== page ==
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Jeff Farris
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At some point, youth sports become more about the team than about the players and spectators start including more than just team family members. As kids reach adulthood, an increased focus on team performance separates recreational players from the truly motivated ones. These players then feed the needs of competitive high school, college and professional programs. Until then, youth sports are more about developing motivation and talent than judging them. Parents facilitate their child's participation to help make their child better in life and to provide a chance at sports participation past puberty. 

The selection of a good coach is a key way parents can help their child maximize his or her development as a person and a player. Before a season begins, it may be difficult to judge the technical skills of a coach. However, one quick test parents may use to size up a coach is to learn the coach's philosophy on equal playing time.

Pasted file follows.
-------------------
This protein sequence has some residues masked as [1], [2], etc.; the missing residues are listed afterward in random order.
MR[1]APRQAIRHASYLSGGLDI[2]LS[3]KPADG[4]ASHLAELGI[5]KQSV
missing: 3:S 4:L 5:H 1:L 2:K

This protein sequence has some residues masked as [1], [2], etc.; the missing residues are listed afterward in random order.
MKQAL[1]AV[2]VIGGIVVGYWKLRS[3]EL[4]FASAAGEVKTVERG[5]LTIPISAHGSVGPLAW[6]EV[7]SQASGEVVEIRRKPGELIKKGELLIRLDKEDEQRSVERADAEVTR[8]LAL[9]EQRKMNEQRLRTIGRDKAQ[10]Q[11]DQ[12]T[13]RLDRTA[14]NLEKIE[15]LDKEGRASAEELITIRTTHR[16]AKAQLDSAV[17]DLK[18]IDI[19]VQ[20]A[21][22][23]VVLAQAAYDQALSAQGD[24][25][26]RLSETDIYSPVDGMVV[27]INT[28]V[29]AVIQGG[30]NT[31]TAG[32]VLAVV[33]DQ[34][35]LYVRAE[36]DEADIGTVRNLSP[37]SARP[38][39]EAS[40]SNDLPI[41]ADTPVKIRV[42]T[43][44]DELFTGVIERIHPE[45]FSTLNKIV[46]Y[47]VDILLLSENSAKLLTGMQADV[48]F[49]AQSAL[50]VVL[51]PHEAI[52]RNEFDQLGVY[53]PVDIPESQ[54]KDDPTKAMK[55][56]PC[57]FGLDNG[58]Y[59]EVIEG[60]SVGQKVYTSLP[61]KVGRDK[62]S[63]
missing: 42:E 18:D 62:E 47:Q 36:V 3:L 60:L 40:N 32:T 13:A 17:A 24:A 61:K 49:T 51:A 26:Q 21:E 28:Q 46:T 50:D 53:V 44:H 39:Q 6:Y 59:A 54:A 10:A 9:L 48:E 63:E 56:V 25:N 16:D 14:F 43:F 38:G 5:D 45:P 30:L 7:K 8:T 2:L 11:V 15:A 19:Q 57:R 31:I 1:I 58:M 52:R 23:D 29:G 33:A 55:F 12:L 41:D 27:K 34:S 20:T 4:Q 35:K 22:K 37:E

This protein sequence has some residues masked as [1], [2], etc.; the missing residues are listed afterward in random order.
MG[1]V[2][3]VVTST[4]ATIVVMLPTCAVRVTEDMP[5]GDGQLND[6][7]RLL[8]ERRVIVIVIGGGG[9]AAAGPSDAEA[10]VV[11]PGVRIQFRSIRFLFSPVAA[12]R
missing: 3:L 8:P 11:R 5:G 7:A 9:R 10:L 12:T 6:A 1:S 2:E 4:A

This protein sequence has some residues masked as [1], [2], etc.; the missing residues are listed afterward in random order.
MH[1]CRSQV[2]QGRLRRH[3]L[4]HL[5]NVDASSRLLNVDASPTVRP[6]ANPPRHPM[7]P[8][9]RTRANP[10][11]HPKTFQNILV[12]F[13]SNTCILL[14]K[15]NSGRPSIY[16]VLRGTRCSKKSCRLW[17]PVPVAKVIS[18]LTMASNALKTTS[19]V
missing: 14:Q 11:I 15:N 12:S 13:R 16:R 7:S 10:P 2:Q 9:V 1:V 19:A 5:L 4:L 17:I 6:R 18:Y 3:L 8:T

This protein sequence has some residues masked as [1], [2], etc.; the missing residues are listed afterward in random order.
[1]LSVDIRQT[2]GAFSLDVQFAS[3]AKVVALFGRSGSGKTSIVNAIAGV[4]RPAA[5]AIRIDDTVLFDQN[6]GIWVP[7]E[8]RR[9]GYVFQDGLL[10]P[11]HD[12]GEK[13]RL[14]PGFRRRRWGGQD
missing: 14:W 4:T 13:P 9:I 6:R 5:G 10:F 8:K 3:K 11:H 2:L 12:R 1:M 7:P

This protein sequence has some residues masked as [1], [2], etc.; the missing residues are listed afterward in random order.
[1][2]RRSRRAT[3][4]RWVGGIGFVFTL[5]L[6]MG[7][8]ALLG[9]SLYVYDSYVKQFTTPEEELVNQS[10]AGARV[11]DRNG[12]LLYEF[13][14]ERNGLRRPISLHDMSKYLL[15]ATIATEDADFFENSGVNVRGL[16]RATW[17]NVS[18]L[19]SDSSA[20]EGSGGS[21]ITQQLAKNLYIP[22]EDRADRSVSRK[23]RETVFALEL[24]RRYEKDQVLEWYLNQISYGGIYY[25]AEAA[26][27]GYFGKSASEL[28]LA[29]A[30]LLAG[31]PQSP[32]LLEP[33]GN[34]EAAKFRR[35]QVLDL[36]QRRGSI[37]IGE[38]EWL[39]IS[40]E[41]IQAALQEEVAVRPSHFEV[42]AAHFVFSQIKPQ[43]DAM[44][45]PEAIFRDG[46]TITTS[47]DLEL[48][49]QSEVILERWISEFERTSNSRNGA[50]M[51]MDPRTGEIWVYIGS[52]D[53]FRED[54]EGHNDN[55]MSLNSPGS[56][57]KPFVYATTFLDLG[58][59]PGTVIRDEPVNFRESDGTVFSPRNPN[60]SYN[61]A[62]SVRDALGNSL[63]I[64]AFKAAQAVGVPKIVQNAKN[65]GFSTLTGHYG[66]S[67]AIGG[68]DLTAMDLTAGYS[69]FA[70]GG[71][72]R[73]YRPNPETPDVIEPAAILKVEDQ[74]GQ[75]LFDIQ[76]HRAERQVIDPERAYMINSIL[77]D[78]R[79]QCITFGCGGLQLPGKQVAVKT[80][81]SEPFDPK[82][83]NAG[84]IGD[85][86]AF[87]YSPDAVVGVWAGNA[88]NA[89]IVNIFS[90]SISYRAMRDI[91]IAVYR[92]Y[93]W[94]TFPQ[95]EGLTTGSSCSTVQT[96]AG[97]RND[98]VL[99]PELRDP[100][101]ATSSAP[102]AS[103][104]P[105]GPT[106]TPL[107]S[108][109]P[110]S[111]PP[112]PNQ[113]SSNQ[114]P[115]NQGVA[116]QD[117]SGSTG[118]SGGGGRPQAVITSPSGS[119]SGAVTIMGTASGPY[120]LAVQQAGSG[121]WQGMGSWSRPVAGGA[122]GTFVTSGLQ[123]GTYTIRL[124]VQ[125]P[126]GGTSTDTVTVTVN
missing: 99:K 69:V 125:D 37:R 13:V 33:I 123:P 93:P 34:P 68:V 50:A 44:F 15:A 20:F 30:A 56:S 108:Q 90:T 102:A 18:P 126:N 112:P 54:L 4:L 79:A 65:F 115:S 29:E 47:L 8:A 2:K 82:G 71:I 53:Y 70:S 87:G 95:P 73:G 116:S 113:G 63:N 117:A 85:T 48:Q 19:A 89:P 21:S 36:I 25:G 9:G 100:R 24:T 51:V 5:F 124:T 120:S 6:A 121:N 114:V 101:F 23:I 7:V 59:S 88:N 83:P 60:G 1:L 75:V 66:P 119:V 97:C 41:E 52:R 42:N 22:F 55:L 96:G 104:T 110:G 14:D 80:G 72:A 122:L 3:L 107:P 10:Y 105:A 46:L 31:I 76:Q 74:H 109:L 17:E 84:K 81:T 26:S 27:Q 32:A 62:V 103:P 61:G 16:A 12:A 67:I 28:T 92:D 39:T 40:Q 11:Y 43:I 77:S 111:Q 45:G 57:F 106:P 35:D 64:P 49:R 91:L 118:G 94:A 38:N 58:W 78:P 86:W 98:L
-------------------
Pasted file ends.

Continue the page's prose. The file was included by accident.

Equal playing time is hard for coaches to implement. It forces them to put more effort into practices and player preparation. It also tests their priorities. If a coach's priority is to win above developing players then parents should look elsewhere to give their child the best chances of playing later on. Equal playing time should be one of a coach's core beliefs and not easily discarded in the last minutes of a championship game. 

Teams who practice equal playing time typically have more fun during a season since there are less conflicts over playing time between coaches and parents and among parents themselves. With everyone often making equal time and financial contributions, unequal playing time can quickly build resentments since parents cannot be an objective judge of their own child's talent. 

When a child reaches the advanced levels of athletic play, parents will stop being able to demand equal playing time. However, isn't reaching these levels one of the goals and a key reason why parents should demand it while they can?
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